ON MUSIC AND WAR [ Updated]
This post is more of a cultural question I’d like answered from someone in the know.
If you watch the film Braveheart and you see the Scots assembling at Stirling under William Wallace to fight the dastardly English, there are of course, bagpipes playing. Loud, cacophonous and brash – before the Scots ( after the inspiring speech by Mel Gibson, of course) in age-old Celtic style, adorned with blue paint, scream horrific insults at the English and work themselves into a barbaric frenzy.
Or if you are a fan of The History Channel you can’t but help notice in their innumerable WWII documentaries the extent to which the Nazis resorted to music – Deutschland Uber Alles, The Horst Wessel Lied, Wagner, chanting or singing in unison, masses of drums or horns – to mobilize the spirit of Nazi and Wehrmacht formations right down to the rhythmic march of jackboots on pavement.
Traditional, American martial music is either religious – The Battle Hymn of The Republic – or John Philip Sousa – rousing, cheery and optimistic – or sonorous and lonely like Taps played at The Tomb of The Unknown Soldier. However, it must be noted that since at least the invasion of Panama, psychological warfare against the enemy has involved the blasting of nonstop Rock music.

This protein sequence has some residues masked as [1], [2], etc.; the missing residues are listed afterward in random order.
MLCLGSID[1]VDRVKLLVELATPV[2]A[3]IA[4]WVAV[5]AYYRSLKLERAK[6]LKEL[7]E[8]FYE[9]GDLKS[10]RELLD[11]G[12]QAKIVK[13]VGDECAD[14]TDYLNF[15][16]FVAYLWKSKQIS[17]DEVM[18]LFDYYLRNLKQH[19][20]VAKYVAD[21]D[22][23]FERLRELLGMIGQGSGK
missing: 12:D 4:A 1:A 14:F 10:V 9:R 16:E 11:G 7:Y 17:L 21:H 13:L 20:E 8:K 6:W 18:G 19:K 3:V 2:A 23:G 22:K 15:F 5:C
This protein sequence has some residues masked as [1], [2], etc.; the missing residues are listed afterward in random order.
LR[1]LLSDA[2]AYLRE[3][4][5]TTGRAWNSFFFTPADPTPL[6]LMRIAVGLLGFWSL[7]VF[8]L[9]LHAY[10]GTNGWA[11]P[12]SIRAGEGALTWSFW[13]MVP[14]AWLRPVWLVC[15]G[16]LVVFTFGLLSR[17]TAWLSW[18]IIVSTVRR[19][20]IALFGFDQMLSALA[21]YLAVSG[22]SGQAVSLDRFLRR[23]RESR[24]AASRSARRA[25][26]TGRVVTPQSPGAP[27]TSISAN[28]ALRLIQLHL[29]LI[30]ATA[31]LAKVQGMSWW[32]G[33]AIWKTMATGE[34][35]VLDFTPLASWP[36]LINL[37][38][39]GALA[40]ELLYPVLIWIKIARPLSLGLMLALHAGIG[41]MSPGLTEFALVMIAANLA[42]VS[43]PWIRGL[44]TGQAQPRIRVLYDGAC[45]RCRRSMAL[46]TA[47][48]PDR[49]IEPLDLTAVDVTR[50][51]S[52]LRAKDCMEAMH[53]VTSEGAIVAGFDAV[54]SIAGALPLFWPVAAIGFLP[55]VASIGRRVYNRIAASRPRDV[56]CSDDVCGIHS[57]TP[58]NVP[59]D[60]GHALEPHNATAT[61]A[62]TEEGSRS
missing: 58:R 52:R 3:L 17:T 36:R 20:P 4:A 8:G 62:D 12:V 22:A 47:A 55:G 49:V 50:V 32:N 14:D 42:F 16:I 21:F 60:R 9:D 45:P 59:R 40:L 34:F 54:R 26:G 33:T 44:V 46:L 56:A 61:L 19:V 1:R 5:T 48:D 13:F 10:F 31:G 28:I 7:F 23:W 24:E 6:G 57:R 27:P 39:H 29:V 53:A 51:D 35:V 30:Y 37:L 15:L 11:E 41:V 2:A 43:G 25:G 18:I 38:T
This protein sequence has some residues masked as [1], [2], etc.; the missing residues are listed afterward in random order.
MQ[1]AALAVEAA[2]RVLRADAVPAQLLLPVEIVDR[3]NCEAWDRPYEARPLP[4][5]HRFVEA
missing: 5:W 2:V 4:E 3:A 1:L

So, is there a deep cultural connection between how a nation makes music and how it makes war? Are the complex symphonies of the 18th century a reflection of the exquisitely disciplined field manuevers of Europe’s small and highly-trained professional armies before the coming of the Levee en Masse ? Does music and warfare simply adapt to the spirit of the times ?
Or do they shape their time and each other as well ?
Some excellent comments – in particular this one by Curtis demands attention:
“…In fact, tones can also be used metrically or rhythmically in opposition or agreement to the meters and have a way of tying content to rhythms. How long a tone is held — the length of the note in song or of the syllable in spoken languages — can point at key ideas/themes. What is particularly interesting about this is the differentiation of languages: different languages use these musical structures differently. (Some are more tone-based, some are quantitative — i.e., hold sounds for particular lengths — etc.) So, from this perspective, different types of music might be deeply related to different languages and thus to different cultures. “
Any linguists care to comment ?
Also thanks to Younghusband for the link !